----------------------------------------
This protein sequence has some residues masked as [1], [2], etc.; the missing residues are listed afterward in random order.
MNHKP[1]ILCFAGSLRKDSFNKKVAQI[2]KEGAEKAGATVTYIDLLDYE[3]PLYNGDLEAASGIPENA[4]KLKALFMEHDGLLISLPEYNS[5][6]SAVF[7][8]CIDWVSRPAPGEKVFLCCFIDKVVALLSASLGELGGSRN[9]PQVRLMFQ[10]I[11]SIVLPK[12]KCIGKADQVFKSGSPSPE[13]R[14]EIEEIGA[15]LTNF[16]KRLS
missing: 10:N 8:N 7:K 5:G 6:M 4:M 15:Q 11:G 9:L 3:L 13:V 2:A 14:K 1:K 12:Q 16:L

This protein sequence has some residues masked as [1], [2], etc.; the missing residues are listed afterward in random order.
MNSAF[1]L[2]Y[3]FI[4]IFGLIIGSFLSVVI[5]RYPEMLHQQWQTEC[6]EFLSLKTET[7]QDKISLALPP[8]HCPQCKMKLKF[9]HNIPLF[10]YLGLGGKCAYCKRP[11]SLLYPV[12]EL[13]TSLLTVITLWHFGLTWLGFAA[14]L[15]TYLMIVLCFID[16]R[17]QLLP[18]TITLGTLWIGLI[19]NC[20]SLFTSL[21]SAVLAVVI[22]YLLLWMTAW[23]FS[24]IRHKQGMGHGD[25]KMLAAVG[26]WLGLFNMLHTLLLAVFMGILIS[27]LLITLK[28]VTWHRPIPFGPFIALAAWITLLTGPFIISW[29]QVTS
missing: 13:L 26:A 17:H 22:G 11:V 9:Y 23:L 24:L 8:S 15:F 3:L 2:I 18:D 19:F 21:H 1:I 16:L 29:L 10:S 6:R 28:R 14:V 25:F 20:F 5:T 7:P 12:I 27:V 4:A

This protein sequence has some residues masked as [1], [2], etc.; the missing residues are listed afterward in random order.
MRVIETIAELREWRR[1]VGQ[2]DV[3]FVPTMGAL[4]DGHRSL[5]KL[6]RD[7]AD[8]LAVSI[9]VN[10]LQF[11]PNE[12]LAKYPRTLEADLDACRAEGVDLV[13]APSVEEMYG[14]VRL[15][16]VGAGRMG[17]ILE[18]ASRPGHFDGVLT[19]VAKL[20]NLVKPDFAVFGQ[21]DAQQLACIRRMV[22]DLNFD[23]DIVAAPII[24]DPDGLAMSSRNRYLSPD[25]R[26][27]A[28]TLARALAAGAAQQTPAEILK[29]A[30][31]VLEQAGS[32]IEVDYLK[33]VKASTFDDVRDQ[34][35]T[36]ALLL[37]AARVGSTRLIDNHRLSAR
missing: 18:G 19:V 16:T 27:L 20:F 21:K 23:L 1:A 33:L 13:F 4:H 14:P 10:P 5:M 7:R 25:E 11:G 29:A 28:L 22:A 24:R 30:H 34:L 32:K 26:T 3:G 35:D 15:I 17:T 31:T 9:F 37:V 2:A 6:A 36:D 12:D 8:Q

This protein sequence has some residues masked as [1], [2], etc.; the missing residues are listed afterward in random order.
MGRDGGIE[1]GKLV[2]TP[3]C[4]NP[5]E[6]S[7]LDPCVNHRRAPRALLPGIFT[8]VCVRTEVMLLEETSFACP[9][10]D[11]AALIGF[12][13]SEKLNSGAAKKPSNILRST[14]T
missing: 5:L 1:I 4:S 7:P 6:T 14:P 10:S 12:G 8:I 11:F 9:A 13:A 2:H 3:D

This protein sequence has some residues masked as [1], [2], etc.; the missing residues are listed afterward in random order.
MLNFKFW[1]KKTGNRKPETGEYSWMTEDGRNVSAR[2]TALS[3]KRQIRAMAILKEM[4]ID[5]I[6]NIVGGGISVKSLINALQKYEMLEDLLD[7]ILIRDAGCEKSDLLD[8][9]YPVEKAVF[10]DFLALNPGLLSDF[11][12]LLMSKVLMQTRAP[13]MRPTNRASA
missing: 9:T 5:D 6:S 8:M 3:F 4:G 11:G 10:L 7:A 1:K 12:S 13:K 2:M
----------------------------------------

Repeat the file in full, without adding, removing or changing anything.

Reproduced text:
This protein sequence has some residues masked as [1], [2], etc.; the missing residues are listed afterward in random order.
MNHKP[1]ILCFAGSLRKDSFNKKVAQI[2]KEGAEKAGATVTYIDLLDYE[3]PLYNGDLEAASGIPENA[4]KLKALFMEHDGLLISLPEYNS[5][6]SAVF[7][8]CIDWVSRPAPGEKVFLCCFIDKVVALLSASLGELGGSRN[9]PQVRLMFQ[10]I[11]SIVLPK[12]KCIGKADQVFKSGSPSPE[13]R[14]EIEEIGA[15]LTNF[16]KRLS
missing: 10:N 8:N 7:K 5:G 6:M 4:M 15:Q 11:G 9:L 3:L 13:V 2:A 14:K 1:K 12:Q 16:L

This protein sequence has some residues masked as [1], [2], etc.; the missing residues are listed afterward in random order.
MNSAF[1]L[2]Y[3]FI[4]IFGLIIGSFLSVVI[5]RYPEMLHQQWQTEC[6]EFLSLKTET[7]QDKISLALPP[8]HCPQCKMKLKF[9]HNIPLF[10]YLGLGGKCAYCKRP[11]SLLYPV[12]EL[13]TSLLTVITLWHFGLTWLGFAA[14]L[15]TYLMIVLCFID[16]R[17]QLLP[18]TITLGTLWIGLI[19]NC[20]SLFTSL[21]SAVLAVVI[22]YLLLWMTAW[23]FS[24]IRHKQGMGHGD[25]KMLAAVG[26]WLGLFNMLHTLLLAVFMGILIS[27]LLITLK[28]VTWHRPIPFGPFIALAAWITLLTGPFIISW[29]QVTS
missing: 13:L 26:A 17:H 22:G 11:V 9:Y 23:L 24:L 8:S 15:F 3:L 2:I 18:D 19:F 21:H 1:I 16:L 29:L 10:S 6:R 28:R 14:V 25:F 20:F 5:T 7:P 12:I 27:V 4:A

This protein sequence has some residues masked as [1], [2], etc.; the missing residues are listed afterward in random order.
MRVIETIAELREWRR[1]VGQ[2]DV[3]FVPTMGAL[4]DGHRSL[5]KL[6]RD[7]AD[8]LAVSI[9]VN[10]LQF[11]PNE[12]LAKYPRTLEADLDACRAEGVDLV[13]APSVEEMYG[14]VRL[15][16]VGAGRMG[17]ILE[18]ASRPGHFDGVLT[19]VAKL[20]NLVKPDFAVFGQ[21]DAQQLACIRRMV[22]DLNFD[23]DIVAAPII[24]DPDGLAMSSRNRYLSPD[25]R[26][27]A[28]TLARALAAGAAQQTPAEILK[29]A[30][31]VLEQAGS[32]IEVDYLK[33]VKASTFDDVRDQ[34][35]T[36]ALLL[37]AARVGSTRLIDNHRLSAR
missing: 18:G 19:V 16:T 27:L 20:F 21:K 23:L 1:A 33:L 13:F 4:H 14:P 10:P 5:M 7:R 25:E 11:G 29:A 28:L 22:A 24:R 30:H 34:L 32:K 26:T 3:G 35:D 15:I 17:T 31:T 9:F 37:V 2:A 6:A 36:D 12:D 8:Q

This protein sequence has some residues masked as [1], [2], etc.; the missing residues are listed afterward in random order.
MGRDGGIE[1]GKLV[2]TP[3]C[4]NP[5]E[6]S[7]LDPCVNHRRAPRALLPGIFT[8]VCVRTEVMLLEETSFACP[9][10]D[11]AALIGF[12][13]SEKLNSGAAKKPSNILRST[14]T
missing: 5:L 1:I 4:S 7:P 6:T 14:P 10:S 12:G 8:I 11:F 9:A 13:A 2:H 3:D

This protein sequence has some residues masked as [1], [2], etc.; the missing residues are listed afterward in random order.
MLNFKFW[1]KKTGNRKPETGEYSWMTEDGRNVSAR[2]TALS[3]KRQIRAMAILKEM[4]ID[5]I[6]NIVGGGISVKSLINALQKYEMLEDLLD[7]ILIRDAGCEKSDLLD[8][9]YPVEKAVF[10]DFLALNPGLLSDF[11][12]LLMSKVLMQTRAP[13]MRPTNRASA
missing: 9:T 5:D 6:S 8:M 3:F 4:G 11:G 10:L 7:A 1:K 12:S 13:K 2:M